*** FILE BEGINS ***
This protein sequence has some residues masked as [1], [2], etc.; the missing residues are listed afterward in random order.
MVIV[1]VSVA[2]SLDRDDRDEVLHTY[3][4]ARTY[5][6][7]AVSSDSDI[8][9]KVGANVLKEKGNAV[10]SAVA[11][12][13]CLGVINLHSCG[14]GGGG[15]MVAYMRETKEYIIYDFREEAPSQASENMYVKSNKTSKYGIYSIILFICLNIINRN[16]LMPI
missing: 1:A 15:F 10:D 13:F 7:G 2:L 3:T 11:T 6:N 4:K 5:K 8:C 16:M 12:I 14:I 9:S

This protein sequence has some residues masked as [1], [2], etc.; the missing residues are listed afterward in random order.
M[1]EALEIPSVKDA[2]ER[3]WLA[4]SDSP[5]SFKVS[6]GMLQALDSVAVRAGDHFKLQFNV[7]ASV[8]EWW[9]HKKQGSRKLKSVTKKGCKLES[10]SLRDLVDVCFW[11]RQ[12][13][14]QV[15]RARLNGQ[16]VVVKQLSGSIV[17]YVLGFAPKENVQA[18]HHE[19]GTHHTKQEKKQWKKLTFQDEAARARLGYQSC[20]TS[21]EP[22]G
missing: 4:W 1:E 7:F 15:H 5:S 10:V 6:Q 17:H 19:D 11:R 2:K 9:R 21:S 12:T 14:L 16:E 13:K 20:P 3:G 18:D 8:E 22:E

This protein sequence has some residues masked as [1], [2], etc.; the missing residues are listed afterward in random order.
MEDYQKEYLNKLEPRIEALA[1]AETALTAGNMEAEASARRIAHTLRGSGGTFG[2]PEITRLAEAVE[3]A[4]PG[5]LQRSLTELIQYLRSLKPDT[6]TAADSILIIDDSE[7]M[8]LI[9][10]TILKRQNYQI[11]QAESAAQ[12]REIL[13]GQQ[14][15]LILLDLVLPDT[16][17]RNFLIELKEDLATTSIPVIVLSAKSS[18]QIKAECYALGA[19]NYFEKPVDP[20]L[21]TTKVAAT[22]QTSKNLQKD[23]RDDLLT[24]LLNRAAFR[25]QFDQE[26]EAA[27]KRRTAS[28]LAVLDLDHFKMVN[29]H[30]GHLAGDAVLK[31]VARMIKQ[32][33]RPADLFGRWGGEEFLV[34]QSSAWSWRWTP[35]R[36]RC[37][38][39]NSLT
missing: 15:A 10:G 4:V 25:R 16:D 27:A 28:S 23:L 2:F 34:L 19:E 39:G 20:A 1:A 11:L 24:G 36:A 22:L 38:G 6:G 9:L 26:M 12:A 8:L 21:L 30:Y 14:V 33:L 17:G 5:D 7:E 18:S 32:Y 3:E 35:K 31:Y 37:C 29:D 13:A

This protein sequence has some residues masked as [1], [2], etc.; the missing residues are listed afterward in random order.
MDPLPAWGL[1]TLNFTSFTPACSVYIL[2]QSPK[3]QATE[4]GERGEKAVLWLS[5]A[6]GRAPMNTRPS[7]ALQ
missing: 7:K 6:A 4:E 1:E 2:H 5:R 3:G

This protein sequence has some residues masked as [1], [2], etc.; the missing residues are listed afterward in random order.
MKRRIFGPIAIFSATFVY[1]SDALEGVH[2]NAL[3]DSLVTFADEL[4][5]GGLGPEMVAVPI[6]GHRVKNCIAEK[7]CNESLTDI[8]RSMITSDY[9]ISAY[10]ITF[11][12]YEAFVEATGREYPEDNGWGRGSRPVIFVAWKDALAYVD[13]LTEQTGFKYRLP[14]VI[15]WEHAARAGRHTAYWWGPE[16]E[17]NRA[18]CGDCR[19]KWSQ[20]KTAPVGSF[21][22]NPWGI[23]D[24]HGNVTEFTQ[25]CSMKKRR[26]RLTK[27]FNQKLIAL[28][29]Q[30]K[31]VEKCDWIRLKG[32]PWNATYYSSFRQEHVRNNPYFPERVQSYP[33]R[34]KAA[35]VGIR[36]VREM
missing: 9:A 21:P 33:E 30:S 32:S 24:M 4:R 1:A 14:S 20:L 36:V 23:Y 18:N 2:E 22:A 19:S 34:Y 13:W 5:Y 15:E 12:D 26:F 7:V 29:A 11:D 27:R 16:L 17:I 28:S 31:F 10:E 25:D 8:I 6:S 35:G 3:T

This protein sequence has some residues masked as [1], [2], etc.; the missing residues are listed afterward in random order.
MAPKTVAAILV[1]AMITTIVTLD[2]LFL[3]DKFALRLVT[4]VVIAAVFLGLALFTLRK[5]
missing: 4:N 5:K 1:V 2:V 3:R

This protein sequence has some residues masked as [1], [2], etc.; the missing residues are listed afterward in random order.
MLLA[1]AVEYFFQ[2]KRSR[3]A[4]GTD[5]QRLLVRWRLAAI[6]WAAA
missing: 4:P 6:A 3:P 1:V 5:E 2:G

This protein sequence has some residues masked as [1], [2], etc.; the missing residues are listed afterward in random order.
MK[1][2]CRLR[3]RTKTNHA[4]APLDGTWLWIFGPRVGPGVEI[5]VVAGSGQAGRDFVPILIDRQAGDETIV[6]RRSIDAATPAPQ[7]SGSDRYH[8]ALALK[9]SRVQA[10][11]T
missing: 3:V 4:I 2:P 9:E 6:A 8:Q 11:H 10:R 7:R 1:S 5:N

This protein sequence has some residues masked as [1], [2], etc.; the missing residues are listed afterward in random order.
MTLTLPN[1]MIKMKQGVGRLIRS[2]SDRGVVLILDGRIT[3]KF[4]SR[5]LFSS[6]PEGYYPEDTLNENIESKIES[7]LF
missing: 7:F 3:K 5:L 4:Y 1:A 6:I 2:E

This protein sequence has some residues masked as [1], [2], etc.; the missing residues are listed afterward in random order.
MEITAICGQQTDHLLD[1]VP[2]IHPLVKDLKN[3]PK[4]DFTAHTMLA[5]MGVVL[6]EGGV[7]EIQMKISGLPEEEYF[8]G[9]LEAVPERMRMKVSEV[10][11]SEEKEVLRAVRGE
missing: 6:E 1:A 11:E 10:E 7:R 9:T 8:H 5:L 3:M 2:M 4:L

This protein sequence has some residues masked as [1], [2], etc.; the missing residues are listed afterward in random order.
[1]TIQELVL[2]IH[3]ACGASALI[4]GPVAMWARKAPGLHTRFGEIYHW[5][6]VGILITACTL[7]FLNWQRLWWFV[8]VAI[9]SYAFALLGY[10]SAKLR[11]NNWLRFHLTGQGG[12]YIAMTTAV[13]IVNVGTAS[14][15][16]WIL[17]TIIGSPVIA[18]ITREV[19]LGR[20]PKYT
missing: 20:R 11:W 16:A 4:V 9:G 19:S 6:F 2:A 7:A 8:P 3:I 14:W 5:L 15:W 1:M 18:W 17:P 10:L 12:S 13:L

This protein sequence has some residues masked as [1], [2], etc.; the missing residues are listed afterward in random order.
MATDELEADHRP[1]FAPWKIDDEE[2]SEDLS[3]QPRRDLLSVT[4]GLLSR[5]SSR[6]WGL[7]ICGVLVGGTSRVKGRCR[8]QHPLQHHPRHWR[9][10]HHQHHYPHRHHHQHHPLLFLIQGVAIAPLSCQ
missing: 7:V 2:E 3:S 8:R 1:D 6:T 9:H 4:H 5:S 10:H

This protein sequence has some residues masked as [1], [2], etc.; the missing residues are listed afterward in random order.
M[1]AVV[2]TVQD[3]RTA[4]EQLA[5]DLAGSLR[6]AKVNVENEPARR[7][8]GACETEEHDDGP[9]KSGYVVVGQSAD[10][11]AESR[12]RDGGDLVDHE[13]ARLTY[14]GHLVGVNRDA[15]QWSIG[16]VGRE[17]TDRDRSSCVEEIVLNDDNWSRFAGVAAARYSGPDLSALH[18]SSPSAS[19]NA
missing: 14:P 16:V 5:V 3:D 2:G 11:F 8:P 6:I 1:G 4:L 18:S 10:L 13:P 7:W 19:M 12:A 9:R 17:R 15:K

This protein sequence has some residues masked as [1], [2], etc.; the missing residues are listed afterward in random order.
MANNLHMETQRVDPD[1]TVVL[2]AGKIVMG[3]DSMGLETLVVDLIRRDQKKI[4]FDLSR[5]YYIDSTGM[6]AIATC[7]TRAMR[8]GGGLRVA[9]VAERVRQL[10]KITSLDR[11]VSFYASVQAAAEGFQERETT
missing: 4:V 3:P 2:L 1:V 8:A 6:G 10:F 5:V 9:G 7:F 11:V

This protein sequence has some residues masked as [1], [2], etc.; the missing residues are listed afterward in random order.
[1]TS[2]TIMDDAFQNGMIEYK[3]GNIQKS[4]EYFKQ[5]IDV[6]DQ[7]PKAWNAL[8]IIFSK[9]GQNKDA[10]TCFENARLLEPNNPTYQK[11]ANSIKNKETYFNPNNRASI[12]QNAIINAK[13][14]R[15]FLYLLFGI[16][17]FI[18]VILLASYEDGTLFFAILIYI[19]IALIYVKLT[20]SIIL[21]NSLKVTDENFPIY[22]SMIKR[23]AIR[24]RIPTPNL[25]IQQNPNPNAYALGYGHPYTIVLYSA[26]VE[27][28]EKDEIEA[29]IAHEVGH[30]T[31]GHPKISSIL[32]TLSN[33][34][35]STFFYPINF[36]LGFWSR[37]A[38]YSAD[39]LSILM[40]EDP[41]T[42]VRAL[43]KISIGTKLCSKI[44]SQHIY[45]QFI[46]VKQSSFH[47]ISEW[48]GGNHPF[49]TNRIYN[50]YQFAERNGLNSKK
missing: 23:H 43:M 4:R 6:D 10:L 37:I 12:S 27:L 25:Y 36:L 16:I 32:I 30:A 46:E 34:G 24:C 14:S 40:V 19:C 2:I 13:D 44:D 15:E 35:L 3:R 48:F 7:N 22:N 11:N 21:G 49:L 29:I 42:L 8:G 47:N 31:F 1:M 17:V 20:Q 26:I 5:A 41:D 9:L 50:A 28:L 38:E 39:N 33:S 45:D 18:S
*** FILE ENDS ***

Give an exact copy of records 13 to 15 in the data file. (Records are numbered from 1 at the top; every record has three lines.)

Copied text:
This protein sequence has some residues masked as [1], [2], etc.; the missing residues are listed afterward in random order.
M[1]AVV[2]TVQD[3]RTA[4]EQLA[5]DLAGSLR[6]AKVNVENEPARR[7][8]GACETEEHDDGP[9]KSGYVVVGQSAD[10][11]AESR[12]RDGGDLVDHE[13]ARLTY[14]GHLVGVNRDA[15]QWSIG[16]VGRE[17]TDRDRSSCVEEIVLNDDNWSRFAGVAAARYSGPDLSALH[18]SSPSAS[19]NA
missing: 14:P 16:V 5:V 3:D 2:G 11:F 8:P 6:I 1:G 4:L 18:S 10:L 13:P 7:W 19:M 12:A 9:R 17:R 15:K

This protein sequence has some residues masked as [1], [2], etc.; the missing residues are listed afterward in random order.
MANNLHMETQRVDPD[1]TVVL[2]AGKIVMG[3]DSMGLETLVVDLIRRDQKKI[4]FDLSR[5]YYIDSTGM[6]AIATC[7]TRAMR[8]GGGLRVA[9]VAERVRQL[10]KITSLDR[11]VSFYASVQAAAEGFQERETT
missing: 4:V 3:P 2:L 1:V 8:A 6:G 10:F 5:V 9:G 7:F 11:V

This protein sequence has some residues masked as [1], [2], etc.; the missing residues are listed afterward in random order.
[1]TS[2]TIMDDAFQNGMIEYK[3]GNIQKS[4]EYFKQ[5]IDV[6]DQ[7]PKAWNAL[8]IIFSK[9]GQNKDA[10]TCFENARLLEPNNPTYQK[11]ANSIKNKETYFNPNNRASI[12]QNAIINAK[13][14]R[15]FLYLLFGI[16][17]FI[18]VILLASYEDGTLFFAILIYI[19]IALIYVKLT[20]SIIL[21]NSLKVTDENFPIY[22]SMIKR[23]AIR[24]RIPTPNL[25]IQQNPNPNAYALGYGHPYTIVLYSA[26]VE[27][28]EKDEIEA[29]IAHEVGH[30]T[31]GHPKISSIL[32]TLSN[33][34][35]STFFYPINF[36]LGFWSR[37]A[38]YSAD[39]LSILM[40]EDP[41]T[42]VRAL[43]KISIGTKLCSKI[44]SQHIY[45]QFI[46]VKQSSFH[47]ISEW[48]GGNHPF[49]TNRIYN[50]YQFAERNGLNSKK
missing: 23:H 43:M 4:R 6:D 10:L 37:I 12:S 27:L 25:Y 36:L 16:I 32:I 30:A 46:E 34:G 24:C 14:S 40:V 19:C 2:I 13:D 44:D 15:E 35:L 3:R 48:F 7:N 22:N 11:N 21:G 49:L 29:I 42:L 8:G 47:N 31:F 1:M 17:V 20:Q 26:I 5:A 41:D 9:L 50:A 28:L 38:E 39:N 33:S 45:D 18:S